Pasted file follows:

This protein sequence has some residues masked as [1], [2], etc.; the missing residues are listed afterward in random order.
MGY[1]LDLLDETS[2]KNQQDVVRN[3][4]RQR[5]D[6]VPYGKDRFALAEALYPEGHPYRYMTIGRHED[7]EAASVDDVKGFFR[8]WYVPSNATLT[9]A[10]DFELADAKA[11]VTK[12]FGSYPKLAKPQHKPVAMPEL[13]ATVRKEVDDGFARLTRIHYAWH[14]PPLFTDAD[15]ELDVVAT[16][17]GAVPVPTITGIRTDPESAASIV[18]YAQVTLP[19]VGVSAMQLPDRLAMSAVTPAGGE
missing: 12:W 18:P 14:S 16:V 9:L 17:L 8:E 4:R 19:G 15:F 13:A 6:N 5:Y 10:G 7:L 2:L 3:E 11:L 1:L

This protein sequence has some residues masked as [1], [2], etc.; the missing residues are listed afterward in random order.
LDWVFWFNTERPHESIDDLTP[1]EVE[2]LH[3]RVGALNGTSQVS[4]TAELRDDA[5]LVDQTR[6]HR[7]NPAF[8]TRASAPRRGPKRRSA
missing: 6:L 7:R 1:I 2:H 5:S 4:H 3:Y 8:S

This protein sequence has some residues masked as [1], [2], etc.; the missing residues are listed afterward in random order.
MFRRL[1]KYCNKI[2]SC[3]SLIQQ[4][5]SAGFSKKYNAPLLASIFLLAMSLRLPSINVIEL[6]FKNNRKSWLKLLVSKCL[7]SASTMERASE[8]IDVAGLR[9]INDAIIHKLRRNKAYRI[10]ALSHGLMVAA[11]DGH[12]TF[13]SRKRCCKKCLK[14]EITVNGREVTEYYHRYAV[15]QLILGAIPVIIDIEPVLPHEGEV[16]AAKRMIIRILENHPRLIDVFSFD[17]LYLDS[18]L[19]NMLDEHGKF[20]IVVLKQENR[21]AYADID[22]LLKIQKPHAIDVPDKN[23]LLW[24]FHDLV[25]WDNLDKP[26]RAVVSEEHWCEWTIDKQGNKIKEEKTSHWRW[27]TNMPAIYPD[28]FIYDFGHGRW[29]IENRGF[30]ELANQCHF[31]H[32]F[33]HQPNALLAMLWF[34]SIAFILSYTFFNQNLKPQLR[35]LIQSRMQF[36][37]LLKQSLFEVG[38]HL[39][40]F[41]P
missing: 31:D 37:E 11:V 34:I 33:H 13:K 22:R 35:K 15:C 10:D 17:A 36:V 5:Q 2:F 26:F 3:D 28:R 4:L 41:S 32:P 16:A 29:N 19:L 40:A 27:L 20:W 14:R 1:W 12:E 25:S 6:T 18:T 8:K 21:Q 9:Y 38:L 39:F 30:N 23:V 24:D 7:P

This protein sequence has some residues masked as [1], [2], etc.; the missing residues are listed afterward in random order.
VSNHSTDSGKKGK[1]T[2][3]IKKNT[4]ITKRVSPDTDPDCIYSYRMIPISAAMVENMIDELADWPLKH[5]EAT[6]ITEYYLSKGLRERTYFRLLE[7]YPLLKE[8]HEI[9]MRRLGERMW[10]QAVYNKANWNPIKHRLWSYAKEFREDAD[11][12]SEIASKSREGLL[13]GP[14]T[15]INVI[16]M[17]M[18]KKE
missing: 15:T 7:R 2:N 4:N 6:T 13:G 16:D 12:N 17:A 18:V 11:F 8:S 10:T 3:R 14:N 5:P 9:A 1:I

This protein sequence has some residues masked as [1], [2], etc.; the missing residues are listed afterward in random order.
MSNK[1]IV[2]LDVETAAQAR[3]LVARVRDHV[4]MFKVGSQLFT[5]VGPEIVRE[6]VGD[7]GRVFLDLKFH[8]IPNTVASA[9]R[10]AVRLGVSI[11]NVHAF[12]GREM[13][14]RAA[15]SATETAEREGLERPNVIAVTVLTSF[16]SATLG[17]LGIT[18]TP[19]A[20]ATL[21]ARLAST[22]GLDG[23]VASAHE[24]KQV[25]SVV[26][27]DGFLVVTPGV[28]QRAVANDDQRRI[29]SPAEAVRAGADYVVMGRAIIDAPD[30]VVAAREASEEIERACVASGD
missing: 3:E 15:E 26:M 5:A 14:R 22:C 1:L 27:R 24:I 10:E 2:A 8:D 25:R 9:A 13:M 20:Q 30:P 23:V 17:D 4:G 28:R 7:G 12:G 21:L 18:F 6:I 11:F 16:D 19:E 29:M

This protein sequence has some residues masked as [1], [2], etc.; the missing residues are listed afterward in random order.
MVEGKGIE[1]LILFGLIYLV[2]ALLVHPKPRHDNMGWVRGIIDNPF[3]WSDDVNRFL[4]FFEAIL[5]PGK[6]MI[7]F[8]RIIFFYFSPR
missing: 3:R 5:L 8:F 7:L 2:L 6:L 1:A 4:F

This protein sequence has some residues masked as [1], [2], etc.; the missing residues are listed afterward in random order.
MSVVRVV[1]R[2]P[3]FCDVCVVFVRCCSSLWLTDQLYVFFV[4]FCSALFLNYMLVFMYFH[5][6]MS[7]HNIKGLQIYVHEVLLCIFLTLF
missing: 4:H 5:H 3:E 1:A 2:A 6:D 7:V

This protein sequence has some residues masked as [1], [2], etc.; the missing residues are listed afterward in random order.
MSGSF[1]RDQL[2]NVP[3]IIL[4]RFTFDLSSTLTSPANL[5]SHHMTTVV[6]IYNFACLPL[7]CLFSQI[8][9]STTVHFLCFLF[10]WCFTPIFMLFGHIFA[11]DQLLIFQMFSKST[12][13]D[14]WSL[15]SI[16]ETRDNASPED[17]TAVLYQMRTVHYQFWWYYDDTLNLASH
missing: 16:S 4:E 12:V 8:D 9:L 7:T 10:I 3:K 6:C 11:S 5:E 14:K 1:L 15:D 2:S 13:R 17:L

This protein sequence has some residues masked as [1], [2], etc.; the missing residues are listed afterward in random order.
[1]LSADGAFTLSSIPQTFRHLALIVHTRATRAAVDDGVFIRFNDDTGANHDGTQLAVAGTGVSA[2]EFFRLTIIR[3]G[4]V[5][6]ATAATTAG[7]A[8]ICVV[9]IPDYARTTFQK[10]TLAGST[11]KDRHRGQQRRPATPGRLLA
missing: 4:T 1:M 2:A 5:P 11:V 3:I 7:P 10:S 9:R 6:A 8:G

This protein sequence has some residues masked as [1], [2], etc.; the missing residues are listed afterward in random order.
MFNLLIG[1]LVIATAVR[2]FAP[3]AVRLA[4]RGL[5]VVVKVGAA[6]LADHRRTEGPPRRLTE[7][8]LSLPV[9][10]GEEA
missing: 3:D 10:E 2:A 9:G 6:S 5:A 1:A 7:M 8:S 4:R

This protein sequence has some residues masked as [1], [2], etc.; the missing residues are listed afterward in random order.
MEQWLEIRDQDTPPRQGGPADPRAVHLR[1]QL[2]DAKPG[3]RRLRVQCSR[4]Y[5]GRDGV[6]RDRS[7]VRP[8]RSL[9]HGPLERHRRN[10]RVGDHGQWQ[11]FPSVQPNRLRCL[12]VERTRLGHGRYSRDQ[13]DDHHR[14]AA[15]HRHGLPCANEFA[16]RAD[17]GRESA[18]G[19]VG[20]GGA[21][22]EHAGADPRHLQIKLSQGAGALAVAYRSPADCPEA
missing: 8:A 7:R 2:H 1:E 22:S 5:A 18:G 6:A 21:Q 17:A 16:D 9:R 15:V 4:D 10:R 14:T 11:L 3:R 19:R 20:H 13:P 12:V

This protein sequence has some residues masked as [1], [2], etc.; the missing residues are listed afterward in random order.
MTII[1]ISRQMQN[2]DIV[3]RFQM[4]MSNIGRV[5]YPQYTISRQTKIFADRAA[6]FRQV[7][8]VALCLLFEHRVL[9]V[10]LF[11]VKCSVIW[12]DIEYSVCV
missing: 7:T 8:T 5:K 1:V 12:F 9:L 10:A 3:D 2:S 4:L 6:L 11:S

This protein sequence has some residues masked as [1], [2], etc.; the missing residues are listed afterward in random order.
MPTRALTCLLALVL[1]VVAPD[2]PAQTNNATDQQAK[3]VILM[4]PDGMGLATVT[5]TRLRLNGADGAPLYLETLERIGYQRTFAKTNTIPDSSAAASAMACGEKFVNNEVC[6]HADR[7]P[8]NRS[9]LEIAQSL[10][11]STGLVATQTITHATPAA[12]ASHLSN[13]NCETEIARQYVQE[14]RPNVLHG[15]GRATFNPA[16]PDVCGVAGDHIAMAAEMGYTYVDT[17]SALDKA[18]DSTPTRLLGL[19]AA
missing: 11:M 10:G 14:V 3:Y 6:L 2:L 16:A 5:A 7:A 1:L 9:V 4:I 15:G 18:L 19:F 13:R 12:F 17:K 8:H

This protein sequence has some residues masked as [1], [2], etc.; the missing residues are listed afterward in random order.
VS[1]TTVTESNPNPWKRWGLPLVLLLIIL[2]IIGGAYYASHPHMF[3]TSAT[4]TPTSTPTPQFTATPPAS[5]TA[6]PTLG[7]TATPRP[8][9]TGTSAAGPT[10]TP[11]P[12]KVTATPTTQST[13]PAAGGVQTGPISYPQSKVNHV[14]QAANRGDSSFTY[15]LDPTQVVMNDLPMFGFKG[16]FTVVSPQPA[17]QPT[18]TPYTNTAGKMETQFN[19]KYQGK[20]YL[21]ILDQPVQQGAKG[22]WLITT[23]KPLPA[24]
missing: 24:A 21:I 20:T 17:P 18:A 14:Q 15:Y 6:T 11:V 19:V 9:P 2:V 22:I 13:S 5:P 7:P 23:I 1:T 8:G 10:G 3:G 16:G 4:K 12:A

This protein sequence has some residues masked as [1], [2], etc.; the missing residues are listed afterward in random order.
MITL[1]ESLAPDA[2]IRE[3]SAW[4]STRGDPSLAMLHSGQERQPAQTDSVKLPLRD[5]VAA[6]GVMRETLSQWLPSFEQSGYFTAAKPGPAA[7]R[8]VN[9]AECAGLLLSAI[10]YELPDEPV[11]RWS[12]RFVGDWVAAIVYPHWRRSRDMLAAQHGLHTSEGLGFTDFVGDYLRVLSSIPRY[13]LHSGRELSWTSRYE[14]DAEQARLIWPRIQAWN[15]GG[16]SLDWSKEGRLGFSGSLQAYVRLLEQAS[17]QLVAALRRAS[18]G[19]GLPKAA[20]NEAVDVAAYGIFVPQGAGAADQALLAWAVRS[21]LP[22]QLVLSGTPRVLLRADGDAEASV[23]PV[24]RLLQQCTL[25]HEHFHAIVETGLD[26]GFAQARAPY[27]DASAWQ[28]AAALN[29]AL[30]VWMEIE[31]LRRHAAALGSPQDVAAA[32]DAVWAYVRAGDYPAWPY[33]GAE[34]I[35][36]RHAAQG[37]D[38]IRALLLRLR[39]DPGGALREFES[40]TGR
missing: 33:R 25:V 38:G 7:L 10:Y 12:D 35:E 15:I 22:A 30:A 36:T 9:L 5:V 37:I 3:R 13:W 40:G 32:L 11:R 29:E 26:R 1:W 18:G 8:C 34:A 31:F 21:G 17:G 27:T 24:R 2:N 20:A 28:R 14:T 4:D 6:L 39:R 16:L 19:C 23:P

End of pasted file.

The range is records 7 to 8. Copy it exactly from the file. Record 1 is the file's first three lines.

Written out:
This protein sequence has some residues masked as [1], [2], etc.; the missing residues are listed afterward in random order.
MSVVRVV[1]R[2]P[3]FCDVCVVFVRCCSSLWLTDQLYVFFV[4]FCSALFLNYMLVFMYFH[5][6]MS[7]HNIKGLQIYVHEVLLCIFLTLF
missing: 4:H 5:H 3:E 1:A 2:A 6:D 7:V

This protein sequence has some residues masked as [1], [2], etc.; the missing residues are listed afterward in random order.
MSGSF[1]RDQL[2]NVP[3]IIL[4]RFTFDLSSTLTSPANL[5]SHHMTTVV[6]IYNFACLPL[7]CLFSQI[8][9]STTVHFLCFLF[10]WCFTPIFMLFGHIFA[11]DQLLIFQMFSKST[12][13]D[14]WSL[15]SI[16]ETRDNASPED[17]TAVLYQMRTVHYQFWWYYDDTLNLASH
missing: 16:S 4:E 12:V 8:D 9:L 7:T 10:I 3:K 6:C 11:S 5:E 14:K 1:L 15:D 2:S 13:R 17:L